Pilot Profile: Scott Crossfield
Byon Mar 16th 2018
Albert S. "Scott" Crossfield was a Navy fighter pilot and flight instructor. Born on October 2, 1921, Crossfield attended the University of Washington to study aeronautical engineering. He eventually dropped out and instead graduated from civilian aviation school before obtaining his private pilot's license. He shifted back and forth between working at Boeing Aircraft Company and the Army Air Forces before deciding to join the Navy.
In the 1940s, supersonic aircraft research became a priority for a joint national committee built by Bell Aircraft-and Scott Crossfield wanted in. He jumped at the opportunity to fly newly designed x-planes and wrote to the National Advisory Committee for Aeronautics (now known as NASA) that he wanted to be the test pilot. By 1950, the team hired him in and sent him to Edwards Air Force Base in California.
A Seasoned Pilot
Crossfield flew a variety of aircraft throughout his time in the Navy and as a test pilot. He made aeronautical history on November 20, 1953, in a Douglas D-558-II Skyrocket research aircraft where he reached a speed of 1,320 mph, or 2 Mach. He also became the first person to travel twice the speed of sound in a Boeing P2B Superfortress when he climbed to 72,000 feet before diving to 62,000 feet.
Crossfield flew almost all of the experimental aircraft at Edwards Air Base between 1950 and 1955. He flew the X-1, X-4, X-5, and the XF-92A. By 1955, he accumulated the most rocket plane experience in the world.
The pilot joined North American Aviation where he continued testing aircraft and became a design consultant for the X-15 rocket-powered plane. Crossfield became the first to fly on an unpowered glide from 37,550 feet and completed the plane's first powered flight three months later in September 1959.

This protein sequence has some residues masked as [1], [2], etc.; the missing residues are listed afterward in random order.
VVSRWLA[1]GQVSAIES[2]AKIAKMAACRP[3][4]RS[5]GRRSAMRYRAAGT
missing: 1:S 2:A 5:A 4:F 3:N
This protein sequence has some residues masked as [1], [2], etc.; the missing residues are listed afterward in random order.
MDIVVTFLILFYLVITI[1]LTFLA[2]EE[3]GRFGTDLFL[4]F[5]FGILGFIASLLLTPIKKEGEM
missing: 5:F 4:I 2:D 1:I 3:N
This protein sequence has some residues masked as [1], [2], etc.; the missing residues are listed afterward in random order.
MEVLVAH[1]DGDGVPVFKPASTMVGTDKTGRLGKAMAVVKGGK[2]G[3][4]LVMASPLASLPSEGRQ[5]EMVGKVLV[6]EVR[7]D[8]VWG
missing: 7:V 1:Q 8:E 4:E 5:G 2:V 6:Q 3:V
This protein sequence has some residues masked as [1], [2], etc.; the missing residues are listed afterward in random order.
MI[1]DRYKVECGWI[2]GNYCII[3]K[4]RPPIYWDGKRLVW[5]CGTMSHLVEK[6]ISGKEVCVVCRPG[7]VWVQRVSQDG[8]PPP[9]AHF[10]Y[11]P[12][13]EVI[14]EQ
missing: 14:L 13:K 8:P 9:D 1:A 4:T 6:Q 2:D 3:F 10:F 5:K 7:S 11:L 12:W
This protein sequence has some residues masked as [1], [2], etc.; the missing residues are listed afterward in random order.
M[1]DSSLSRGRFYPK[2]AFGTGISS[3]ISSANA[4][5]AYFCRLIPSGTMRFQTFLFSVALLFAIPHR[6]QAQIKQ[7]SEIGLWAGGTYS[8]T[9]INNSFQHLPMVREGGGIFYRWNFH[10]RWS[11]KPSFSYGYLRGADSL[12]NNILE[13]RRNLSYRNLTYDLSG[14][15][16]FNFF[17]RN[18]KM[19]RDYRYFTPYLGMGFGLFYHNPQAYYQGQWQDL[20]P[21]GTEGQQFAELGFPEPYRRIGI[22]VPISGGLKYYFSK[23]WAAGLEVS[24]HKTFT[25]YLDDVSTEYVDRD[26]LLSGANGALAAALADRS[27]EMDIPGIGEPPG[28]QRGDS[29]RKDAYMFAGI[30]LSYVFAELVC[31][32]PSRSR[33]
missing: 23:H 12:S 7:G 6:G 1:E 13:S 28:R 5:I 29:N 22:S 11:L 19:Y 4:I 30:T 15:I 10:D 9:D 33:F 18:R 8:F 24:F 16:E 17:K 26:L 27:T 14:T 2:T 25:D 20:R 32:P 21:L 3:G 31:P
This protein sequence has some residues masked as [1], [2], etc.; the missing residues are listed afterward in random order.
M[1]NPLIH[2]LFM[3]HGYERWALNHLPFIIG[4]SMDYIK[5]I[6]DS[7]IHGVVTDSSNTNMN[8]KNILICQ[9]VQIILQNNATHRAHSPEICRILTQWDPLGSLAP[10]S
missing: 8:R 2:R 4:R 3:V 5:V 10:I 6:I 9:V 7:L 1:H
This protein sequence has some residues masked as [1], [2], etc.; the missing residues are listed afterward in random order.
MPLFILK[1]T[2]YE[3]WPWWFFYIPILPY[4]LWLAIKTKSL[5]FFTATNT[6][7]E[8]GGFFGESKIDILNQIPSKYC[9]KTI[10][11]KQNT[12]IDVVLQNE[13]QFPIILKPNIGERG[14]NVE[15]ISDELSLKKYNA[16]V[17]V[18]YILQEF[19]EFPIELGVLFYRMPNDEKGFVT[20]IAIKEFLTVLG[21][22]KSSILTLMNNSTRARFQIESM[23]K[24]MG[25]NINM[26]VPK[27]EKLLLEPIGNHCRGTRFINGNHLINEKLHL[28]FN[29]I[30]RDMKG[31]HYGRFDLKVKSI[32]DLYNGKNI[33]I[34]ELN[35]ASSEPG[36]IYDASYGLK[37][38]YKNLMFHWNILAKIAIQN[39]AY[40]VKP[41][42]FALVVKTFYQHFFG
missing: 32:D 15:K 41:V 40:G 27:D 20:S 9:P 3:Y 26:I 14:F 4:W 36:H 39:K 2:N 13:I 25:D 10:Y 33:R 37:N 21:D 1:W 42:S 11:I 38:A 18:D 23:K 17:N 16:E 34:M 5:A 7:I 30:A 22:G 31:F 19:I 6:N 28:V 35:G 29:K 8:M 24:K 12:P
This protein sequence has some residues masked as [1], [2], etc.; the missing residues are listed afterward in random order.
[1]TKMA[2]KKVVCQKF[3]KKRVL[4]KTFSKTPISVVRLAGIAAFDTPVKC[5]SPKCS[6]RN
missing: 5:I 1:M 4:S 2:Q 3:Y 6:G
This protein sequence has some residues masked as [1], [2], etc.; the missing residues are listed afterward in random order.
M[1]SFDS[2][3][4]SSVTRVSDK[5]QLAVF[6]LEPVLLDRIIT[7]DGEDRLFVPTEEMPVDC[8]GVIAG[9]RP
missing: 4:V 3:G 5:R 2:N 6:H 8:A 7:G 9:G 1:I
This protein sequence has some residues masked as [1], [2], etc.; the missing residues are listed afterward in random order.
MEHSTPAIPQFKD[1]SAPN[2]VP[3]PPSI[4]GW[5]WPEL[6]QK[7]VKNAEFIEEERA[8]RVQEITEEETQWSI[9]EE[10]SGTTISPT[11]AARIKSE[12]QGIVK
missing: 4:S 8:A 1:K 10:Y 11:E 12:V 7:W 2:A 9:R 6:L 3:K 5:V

He worked for North American until 1967 where he spent his remaining years overseeing testing and quality assurance of the Paraglider, Apollo Command and Service Module, the Saturn V rocket's second state, and the Hound Dog missile. He later held executive positions with Eastern Airlines and Hawker Siddeley Aviation. Crossfield served as a technical consultant for civil aviation matters for the House of Representatives Committee on Science and Technology from 1977 to 1993.
Crossfield's Legacy and Last Flight
Crossfield earned several honors and awards throughout his career. He received the Collier Trophy in 1961 from the National Aeronautics Association, presented by John F. Kennedy at the White House in 1962. He was further inducted into the National Aviation Hall of Fame, the Aerospace Walk of Honor, and the International Space Hall of Fame.
Upon retirement in 1993, Crossfield was awarded the Distinguished Public Service Medal for his contributions to aeronautics and aviation over the course of 50 years by NASA.
In 2006, Crossfield's Cessna 210A tragically crashed in a Georgia mountain range while flying from Alabama to Virginia. He left behind a legacy in the aviation world and helped pave the way for the space shuttle. NASA considers Crossfield one of the greatest pilots, aeronautical engineers, aerodynamicist, and designers of all time.